About Abortion

I have questioned some of my attitudes about abortion.  As a result, some of my beliefs have been solidified, others modified, and others reversed.  Let me share an example of each.

I believed using abortion as a form of birth control was wrong.  A fundamental issue seems to be a woman’s right to do to her own body whatever she desires.  Some believe the fetus is part of the woman’s body; it is not a human body in and of itself.  From that view, an abortion is nothing more than cosmetic surgery.  In my reconsideration, I cannot escape the hypocrisy of a judge declaring the murder of a pregnant woman as a double homicide while another judge says that a mother who aborts her fetus is simply removing an unwanted tumor.  A human fetus is a human life, or it isn’t.  It cannot alternate back and forth at the whim of the court or even the mother.  And I see the line between fetus and human to be so fine that it is practically invisible.  I recall several examples that highlights Jesus’ defense of the defenseless, and an unborn human is as defenseless as I can imagine. Therefore, I still believe abortion, as a method of birth control, is wrong.

I believed that abortion, as a form of birth control, should be illegal.  My underlying belief was that if abortion was illegal then abortions would stop.  At the least, the number of abortions would dramatically decrease.  However, history does not prove this true.  Slavery is illegal yet there are more slaves now than at any other time in history – over twenty million worldwide according to one report.  The US State Department estimates that approximately 16,000 foreign nationals are trafficked into the United States every year to serve, for all practical purposes, as slaves.  The FBI has rescued more children destined for a life of sex slavery from my home state, Ohio, than any other state in the nation.  Like antislavery laws, making abortion illegal will fall short of stopping abortions.  In fact, it will probably cause an increase in other forms of unsafe, unexpected, and criminal behaviors.  My belief is reversed.  I no longer see anti-abortion legislation as the solution to this moral and ethical issue.  Legislation isn’t enough.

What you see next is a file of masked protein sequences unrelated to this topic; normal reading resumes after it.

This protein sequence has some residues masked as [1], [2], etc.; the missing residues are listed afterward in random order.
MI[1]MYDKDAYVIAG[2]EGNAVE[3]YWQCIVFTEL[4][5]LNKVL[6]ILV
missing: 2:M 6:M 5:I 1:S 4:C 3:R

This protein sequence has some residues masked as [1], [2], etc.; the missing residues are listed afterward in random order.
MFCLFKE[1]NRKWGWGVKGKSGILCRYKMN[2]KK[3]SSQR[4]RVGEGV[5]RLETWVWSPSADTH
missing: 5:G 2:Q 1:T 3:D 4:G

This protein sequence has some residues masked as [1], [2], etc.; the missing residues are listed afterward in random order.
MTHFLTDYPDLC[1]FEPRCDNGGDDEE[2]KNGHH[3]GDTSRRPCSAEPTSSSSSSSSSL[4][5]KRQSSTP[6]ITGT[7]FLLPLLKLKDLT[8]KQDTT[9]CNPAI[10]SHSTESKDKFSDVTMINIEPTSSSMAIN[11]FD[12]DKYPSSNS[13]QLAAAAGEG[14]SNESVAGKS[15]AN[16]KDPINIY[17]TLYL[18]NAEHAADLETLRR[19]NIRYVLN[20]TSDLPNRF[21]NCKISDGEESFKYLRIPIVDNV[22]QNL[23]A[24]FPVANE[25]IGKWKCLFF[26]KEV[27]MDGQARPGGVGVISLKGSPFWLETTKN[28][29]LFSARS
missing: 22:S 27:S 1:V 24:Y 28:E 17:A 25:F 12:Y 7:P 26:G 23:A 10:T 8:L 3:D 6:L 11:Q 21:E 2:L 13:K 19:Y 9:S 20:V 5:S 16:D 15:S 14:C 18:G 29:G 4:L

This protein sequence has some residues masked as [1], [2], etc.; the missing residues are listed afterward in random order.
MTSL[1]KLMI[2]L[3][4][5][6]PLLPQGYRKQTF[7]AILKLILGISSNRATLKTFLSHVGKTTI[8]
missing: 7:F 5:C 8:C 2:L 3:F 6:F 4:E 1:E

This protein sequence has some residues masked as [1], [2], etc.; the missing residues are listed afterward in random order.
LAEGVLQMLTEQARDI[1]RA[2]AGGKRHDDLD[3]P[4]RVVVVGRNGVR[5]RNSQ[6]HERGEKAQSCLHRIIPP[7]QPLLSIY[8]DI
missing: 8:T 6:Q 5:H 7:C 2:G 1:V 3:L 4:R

I used to believe that picket lines, protests, boycotts, and other non-violent demonstrations yielded only negative results.  However, the negative results I witnessed were mainly due to ignorant and hateful methods.  I have no doubt that unified protests done in wisdom and love can turn an unwanted pregnancy into a loving mother-child relationship.  I am willing to modify my belief with condition.  If these exhibitions are done wisely as acts of love for all concerned, I believe they have great merit.  But such displays alone will not stop abortions.

Honestly, I think most of the anti-abortion efforts I consider, let alone do, fall short.  Actually they fall upon the wrong shoulders.  I throw blame or responsibility at government, special-interest groups, and even specific political parties.  I sure don’t take any personal responsibility, and that makes me question my personal conviction on this matter.  What could I do if I am willing to personally sacrifice?

  • More that 85% of insurance companies cover abortions.  Am I willing to investigate my insurance company’s policy?  Will I write a letter of dissent if they pay for abortions?  Would I drop my insurance in favor of another company who does not cover abortion costs even if the premiums are more costly?
  • Am I willing to volunteer at a shelter or clinic for unwed pregnant girls?  Would I support the shelter or clinic financially?
  • Will I listen to those who disagree and really try to understand before I speak my beliefs?  Will I speak my beliefs with love, reason, and grace to those who disagree? 
  • Would I promise a pregnant girl, who has little income, my personal financial support?  Can I promise emotional support when it is lacking?  Can I care about her as I would care for my own child?
  • Do I know how Jesus feels about this issue?  Do I seek his counsel as much as I listen to politicians, talk show voices, and media commentators?  Who will I follow?
  • Would I be eager to lead a support group for expectant mothers?  How ready am I to mentor soon-to-be fathers?
  • Will I refuse to push my personal convictions regarding birth control onto those with different beliefs, support, options, and responsibilities?
  • Will I promise, and keep my promise, to pray daily for God to intervene with grace, hope, courage, and wisdom in the lives of all those facing the choice of abortion?
  • Do I comfort those who have abortion in their past and desperately need grace for healing?
  • Can I love those who disagree with me?  Can I behave like Jesus toward them rather than acting like the Pharisees and Sadducees who Jesus so severely chided?

All these questions, and more, I must answer – not only to myself but to God.  It is time for my behavior to change.  Abortion is not a political issue but a moral one, and my foolish, hateful attitude, actions, and words make no positive difference.  I do too little of the wise and good.  I need to love a lot more.  And love is a verb.

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6 Comments